Gladius is arguably one of the most ambitious console games to be developed internally by LucasArts in quite some time. In development for a year now, the game is being dubbed a "combat RPG" and will offer gameplay in the vein of the Final Fantasy Tactics and Suikoden series. Gladius' gameplay is aiming to blend RPG elements, such as a strong narrative, strategic turn-based combat, character building, and party gathering, with engaging but accessible gameplay. The game is an ambitious one for an American developer to attempt given the lock that Japanese franchises have on that particular style of game. As if that challenge weren't enough, the game will be released on the GameCube, PlayStation 2, and Xbox in February of next year. We had a chance to grill Robert Blackadder, director on the game, about how development is going.
GameSpot: How long has the game been in development?
Robert Blackadder: From initial idea, almost two years. Just one year of production so far.
GS: How big is the team?
RB: It looks like we will peak in the high 50s for the in-house team.
GS: What have they worked on before?
RB: Such a big team covers everything from Star Wars titles to Final Fantasy. There are lots of experienced professionals on this team.
GS: How or why did they decide to make a game like Gladius?
RB: I think we tricked them into doing it! No, as a company we are trying to build our own brands outside of the standard licensed material. The high concept of Gladius struck a chord with people, and we've been running with it ever since.
GS: What games did the team look to for inspiration?
RB: Lots of titles: Final Fantasy Tactics, Vagrant Story, Madden, Mario Party, and lots of RPGs.
GS: What were the key gameplay elements you wanted the game to have?
RB: Building a school of gladiators. Squad-based combat that pushes turn-based gameplay.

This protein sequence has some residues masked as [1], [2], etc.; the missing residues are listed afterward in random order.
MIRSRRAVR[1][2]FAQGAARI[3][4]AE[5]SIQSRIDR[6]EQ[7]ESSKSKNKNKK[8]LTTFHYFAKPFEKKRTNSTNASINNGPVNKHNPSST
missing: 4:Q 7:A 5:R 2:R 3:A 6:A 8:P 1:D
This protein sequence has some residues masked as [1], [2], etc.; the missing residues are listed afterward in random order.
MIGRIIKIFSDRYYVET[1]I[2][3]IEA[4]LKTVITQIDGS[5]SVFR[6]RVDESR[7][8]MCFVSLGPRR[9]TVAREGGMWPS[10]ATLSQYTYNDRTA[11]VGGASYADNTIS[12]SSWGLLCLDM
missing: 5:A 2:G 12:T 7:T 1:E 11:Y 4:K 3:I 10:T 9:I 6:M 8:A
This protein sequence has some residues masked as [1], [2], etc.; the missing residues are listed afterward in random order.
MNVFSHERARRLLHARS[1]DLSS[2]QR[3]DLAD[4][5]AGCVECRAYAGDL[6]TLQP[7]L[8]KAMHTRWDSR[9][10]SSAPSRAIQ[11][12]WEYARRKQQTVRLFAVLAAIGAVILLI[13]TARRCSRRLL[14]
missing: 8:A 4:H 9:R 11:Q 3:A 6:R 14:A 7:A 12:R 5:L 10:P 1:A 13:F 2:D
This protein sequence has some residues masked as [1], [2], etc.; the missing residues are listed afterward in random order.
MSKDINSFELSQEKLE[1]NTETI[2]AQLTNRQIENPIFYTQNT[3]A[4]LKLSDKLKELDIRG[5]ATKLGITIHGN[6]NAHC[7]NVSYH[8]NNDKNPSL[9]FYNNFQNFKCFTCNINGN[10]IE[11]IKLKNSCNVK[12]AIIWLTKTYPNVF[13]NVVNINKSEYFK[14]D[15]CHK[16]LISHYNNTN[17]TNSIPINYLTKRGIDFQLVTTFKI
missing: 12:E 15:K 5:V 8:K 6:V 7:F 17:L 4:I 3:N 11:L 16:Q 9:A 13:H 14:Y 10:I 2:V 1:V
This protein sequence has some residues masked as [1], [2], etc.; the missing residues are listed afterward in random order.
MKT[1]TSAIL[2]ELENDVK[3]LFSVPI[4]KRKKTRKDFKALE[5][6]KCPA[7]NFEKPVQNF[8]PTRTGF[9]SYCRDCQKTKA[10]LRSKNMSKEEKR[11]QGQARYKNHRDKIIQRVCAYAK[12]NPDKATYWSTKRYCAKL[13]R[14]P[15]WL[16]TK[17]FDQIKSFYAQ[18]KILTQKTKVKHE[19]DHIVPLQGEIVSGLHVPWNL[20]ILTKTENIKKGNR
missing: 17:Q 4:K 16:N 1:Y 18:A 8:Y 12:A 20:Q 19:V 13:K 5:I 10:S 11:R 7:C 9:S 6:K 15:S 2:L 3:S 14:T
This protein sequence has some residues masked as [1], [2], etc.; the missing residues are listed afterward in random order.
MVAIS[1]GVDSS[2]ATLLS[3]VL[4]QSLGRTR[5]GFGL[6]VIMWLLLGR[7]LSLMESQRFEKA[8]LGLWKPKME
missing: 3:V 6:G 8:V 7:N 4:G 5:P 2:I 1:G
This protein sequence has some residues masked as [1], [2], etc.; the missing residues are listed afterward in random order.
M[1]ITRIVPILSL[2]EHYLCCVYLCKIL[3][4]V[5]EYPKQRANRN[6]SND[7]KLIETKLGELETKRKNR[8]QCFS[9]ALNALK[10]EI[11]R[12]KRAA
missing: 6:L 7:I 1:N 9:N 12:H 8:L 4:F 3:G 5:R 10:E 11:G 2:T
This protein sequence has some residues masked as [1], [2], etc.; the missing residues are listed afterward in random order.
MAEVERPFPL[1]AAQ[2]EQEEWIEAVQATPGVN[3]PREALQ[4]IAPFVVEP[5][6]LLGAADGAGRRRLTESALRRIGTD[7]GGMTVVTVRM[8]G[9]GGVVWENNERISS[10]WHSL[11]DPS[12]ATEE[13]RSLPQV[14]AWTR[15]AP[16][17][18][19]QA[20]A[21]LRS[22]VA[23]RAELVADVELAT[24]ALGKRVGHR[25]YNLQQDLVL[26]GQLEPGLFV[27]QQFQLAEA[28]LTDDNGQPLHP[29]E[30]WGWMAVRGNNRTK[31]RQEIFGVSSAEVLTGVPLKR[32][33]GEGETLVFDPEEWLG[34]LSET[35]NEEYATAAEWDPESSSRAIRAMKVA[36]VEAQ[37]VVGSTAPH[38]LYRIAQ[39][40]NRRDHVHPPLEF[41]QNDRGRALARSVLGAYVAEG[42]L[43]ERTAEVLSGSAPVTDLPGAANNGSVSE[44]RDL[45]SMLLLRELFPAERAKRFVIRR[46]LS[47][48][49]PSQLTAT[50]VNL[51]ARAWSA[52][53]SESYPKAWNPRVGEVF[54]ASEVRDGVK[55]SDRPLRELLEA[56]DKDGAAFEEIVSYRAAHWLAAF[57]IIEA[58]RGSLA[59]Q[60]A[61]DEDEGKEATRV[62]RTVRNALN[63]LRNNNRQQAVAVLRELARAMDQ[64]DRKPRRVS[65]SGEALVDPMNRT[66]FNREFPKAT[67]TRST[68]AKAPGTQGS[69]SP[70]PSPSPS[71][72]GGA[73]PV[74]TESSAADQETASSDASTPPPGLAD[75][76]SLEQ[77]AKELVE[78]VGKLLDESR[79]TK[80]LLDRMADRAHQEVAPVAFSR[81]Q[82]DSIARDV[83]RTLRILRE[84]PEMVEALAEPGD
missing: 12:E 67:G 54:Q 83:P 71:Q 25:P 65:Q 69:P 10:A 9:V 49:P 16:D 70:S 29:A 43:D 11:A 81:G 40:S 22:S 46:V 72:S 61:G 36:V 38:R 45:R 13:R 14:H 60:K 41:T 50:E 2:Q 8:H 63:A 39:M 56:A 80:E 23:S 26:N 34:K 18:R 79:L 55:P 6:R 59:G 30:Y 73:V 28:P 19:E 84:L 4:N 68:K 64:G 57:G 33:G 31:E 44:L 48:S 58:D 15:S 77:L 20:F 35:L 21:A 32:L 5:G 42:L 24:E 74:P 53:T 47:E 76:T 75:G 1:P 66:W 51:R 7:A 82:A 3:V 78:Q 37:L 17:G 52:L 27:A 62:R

GS: How challenging were they to implement?
RB: Very. We are still working on it!
GS: What did you set out to do with Gladius? Did the team want to top Final Fantasy Tactics? What was the motivation behind the game?
RB: It's never been a question of topping another game. It's about creating a fun experience in a genre we enjoy playing.
GS: How do you feel about the game's reception at E3?
RB: Honestly I was very surprised by how well it was received. I was worried no one would notice us!
GS: Has any feedback you received from the show affected the game's development?
RB: At E3 we focused on the combat portion of the demo. Doing that made us realize we weren't as hard-core tactical as we thought.
GS: What have been the biggest challenges in developing the game, in terms of gameplay and making the game what you set out to do?
RB: Not having a road map. This is the first game of this type done at LucasArts, so we have to invent so much as we go.
GS: How challenging has it been developing the game for three platforms?
RB: Very, but I see it as standard procedure going forward. For me it's meant focusing more on the game and not what machine it will be on.
GS: How are you taking advantage of what each of the platforms have to offer?
RB: We have a separate programmer heading platform-specific work. We are looking at taking advantage of different material modes and lighting effects available to each.
GS: How are you approaching the AI?
RB: AIs are scripted on a class-by-class basis by the level designers. We are going to try to make each take advantage of specific skills and tactics available to that class.
GS: Could you take us through the game's modes and give us an idea of what they're going to offer?
RB: Just one basic mode, story. We are looking at adding a series of multiplayer battles to the league system now.
GS:Could you give us an idea of the game's structure?
RB: You take your hero's school from location to location recruiting new gladiators, leveling them up, and sending them into more battles. You must earn a certificate at each location in a region before you can move to the next stage of the game. There's a lot of variety in how you get each certificate. That's a simplified overview.
GS: How much control will you have over your characters' development as they gain experience?
RB: We've assigned more skills to each class than you can earn in a single career. In that way you could build two secutors and not have them exactly the same.
GS: What are you currently working on in the game?
RB: The whole game exists in a giant database. Right now we are working to get all that data out and working in the engine. Once that flow is pat, we begin to bulk content implementation.
GS: Thanks for your time.